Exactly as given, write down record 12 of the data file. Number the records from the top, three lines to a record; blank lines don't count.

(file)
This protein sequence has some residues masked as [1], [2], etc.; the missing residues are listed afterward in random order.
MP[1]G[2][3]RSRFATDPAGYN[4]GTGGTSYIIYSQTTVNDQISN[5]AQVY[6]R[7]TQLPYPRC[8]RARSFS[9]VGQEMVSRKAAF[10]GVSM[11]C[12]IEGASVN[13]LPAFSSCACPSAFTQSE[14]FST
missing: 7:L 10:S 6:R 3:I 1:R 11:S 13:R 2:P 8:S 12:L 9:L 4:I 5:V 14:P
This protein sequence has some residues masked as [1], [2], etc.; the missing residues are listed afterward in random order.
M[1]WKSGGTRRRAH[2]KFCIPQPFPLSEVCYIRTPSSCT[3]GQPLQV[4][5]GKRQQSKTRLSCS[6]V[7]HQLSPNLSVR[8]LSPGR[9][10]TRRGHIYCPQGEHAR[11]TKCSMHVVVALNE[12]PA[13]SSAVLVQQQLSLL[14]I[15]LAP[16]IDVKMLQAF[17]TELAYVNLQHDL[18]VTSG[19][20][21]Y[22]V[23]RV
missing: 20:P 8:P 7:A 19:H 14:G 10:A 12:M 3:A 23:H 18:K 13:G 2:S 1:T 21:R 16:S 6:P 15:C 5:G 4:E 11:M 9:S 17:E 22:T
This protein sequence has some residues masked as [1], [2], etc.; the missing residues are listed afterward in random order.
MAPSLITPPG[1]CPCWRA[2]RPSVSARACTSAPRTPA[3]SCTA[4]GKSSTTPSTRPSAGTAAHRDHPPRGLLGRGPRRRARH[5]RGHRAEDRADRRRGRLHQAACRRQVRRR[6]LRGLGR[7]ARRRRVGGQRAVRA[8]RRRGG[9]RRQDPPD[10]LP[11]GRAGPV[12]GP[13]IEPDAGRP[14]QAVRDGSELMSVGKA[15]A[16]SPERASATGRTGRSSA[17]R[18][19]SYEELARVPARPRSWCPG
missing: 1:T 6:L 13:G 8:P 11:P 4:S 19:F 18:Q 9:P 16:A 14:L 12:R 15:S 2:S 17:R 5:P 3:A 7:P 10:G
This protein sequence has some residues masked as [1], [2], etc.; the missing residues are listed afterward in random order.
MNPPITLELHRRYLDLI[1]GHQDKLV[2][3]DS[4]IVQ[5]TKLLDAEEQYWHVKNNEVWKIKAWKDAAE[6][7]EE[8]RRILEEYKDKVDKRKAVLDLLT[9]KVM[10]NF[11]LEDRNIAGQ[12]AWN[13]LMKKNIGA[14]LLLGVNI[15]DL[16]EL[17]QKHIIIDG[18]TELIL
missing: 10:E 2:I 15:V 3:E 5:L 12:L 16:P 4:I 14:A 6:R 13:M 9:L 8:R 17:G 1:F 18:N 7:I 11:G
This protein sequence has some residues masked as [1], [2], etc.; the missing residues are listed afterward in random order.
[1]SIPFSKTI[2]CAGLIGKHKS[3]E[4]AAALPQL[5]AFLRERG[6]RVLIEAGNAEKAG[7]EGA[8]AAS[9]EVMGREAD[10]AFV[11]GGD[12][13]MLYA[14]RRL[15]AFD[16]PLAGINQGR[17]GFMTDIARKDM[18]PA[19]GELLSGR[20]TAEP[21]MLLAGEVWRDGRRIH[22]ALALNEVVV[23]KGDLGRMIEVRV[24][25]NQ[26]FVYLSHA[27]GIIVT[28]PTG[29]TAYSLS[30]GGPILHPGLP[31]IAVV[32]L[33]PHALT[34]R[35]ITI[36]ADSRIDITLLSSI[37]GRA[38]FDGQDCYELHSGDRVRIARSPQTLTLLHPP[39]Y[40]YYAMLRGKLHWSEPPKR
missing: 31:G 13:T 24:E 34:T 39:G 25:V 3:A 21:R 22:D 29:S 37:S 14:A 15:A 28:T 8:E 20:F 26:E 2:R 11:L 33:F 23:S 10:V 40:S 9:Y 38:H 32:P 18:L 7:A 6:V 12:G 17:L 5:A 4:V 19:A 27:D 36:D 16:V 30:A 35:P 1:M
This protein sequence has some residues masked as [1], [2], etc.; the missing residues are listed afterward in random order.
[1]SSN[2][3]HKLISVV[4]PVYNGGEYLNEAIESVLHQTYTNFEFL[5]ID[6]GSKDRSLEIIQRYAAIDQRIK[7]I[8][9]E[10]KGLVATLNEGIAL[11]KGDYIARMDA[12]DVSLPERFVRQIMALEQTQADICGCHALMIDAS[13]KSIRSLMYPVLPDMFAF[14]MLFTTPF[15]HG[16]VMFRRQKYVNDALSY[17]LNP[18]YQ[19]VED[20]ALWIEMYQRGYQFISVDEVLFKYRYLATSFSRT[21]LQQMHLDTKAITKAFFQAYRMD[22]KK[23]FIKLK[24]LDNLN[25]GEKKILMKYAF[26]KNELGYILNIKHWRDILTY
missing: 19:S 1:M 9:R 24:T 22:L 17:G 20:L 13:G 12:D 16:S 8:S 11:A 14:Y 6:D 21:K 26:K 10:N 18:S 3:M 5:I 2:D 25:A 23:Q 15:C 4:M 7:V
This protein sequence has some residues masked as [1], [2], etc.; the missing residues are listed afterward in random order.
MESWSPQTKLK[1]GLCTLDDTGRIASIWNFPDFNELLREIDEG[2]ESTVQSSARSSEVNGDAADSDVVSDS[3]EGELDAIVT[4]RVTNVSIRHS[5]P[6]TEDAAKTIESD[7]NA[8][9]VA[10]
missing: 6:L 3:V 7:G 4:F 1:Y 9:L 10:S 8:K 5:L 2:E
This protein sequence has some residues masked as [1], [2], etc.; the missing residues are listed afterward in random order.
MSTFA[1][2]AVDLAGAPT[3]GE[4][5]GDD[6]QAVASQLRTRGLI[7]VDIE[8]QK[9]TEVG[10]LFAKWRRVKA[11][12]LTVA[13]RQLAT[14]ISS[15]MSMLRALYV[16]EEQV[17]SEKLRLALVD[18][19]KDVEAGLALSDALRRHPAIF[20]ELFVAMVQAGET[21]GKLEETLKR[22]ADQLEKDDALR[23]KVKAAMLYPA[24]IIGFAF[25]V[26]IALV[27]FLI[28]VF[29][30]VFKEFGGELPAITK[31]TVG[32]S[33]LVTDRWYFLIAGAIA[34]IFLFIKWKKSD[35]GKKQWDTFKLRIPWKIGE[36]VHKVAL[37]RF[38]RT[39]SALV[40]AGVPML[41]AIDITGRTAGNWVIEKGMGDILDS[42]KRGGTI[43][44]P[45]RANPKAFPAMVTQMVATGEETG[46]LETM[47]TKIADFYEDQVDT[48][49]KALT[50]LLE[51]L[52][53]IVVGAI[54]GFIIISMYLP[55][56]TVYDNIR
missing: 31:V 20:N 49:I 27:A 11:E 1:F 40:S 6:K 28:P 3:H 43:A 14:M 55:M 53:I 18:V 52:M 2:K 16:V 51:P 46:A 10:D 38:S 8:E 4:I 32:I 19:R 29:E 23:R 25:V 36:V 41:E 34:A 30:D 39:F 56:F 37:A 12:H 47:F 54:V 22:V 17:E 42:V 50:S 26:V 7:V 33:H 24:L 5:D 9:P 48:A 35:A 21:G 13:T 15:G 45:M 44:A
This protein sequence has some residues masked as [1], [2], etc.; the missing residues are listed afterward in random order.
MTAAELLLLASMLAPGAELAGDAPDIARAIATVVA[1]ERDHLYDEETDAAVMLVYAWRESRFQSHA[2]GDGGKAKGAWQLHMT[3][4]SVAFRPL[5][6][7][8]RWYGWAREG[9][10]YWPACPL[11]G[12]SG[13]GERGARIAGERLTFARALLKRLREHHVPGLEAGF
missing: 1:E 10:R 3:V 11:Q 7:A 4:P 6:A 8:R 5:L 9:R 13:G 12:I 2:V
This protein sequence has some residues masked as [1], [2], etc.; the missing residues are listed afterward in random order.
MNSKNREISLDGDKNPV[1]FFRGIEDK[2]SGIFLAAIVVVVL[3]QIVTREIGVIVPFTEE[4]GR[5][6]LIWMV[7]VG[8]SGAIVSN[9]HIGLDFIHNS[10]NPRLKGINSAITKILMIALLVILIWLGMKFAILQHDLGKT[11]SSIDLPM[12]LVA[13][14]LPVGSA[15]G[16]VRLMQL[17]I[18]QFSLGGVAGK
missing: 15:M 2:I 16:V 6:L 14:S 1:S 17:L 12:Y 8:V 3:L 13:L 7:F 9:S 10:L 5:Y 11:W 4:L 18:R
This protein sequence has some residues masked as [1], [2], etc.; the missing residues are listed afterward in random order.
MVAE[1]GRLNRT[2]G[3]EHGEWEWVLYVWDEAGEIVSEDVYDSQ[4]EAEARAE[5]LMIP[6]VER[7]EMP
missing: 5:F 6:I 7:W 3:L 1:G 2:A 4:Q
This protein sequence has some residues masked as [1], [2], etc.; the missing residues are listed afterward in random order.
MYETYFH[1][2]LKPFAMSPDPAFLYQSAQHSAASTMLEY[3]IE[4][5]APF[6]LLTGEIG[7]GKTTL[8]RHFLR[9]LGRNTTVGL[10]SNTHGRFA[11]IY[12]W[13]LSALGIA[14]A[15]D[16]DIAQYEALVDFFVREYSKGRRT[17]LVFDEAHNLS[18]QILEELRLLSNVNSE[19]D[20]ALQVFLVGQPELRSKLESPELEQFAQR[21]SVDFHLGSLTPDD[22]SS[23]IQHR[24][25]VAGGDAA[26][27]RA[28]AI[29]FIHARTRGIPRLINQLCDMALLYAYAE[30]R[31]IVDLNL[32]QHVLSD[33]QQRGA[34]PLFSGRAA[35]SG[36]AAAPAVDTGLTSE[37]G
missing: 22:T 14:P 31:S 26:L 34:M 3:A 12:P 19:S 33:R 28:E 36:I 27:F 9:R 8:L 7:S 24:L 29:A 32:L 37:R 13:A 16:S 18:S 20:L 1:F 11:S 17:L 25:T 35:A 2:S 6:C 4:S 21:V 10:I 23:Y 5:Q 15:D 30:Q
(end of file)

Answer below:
This protein sequence has some residues masked as [1], [2], etc.; the missing residues are listed afterward in random order.
MYETYFH[1][2]LKPFAMSPDPAFLYQSAQHSAASTMLEY[3]IE[4][5]APF[6]LLTGEIG[7]GKTTL[8]RHFLR[9]LGRNTTVGL[10]SNTHGRFA[11]IY[12]W[13]LSALGIA[14]A[15]D[16]DIAQYEALVDFFVREYSKGRRT[17]LVFDEAHNLS[18]QILEELRLLSNVNSE[19]D[20]ALQVFLVGQPELRSKLESPELEQFAQR[21]SVDFHLGSLTPDD[22]SS[23]IQHR[24][25]VAGGDAA[26][27]RA[28]AI[29]FIHARTRGIPRLINQLCDMALLYAYAE[30]R[31]IVDLNL[32]QHVLSD[33]QQRGA[34]PLFSGRAA[35]SG[36]AAAPAVDTGLTSE[37]G
missing: 22:T 14:P 31:S 26:L 34:M 3:A 12:P 19:S 33:R 28:E 36:I 27:F 9:R 8:L 7:S 24:L 29:A 32:L 37:R 13:A 16:S 18:S 20:L 1:F 11:S 17:L 25:T 35:A 2:S 6:C 4:S 21:V 10:I 23:Y 5:Q 15:D 30:Q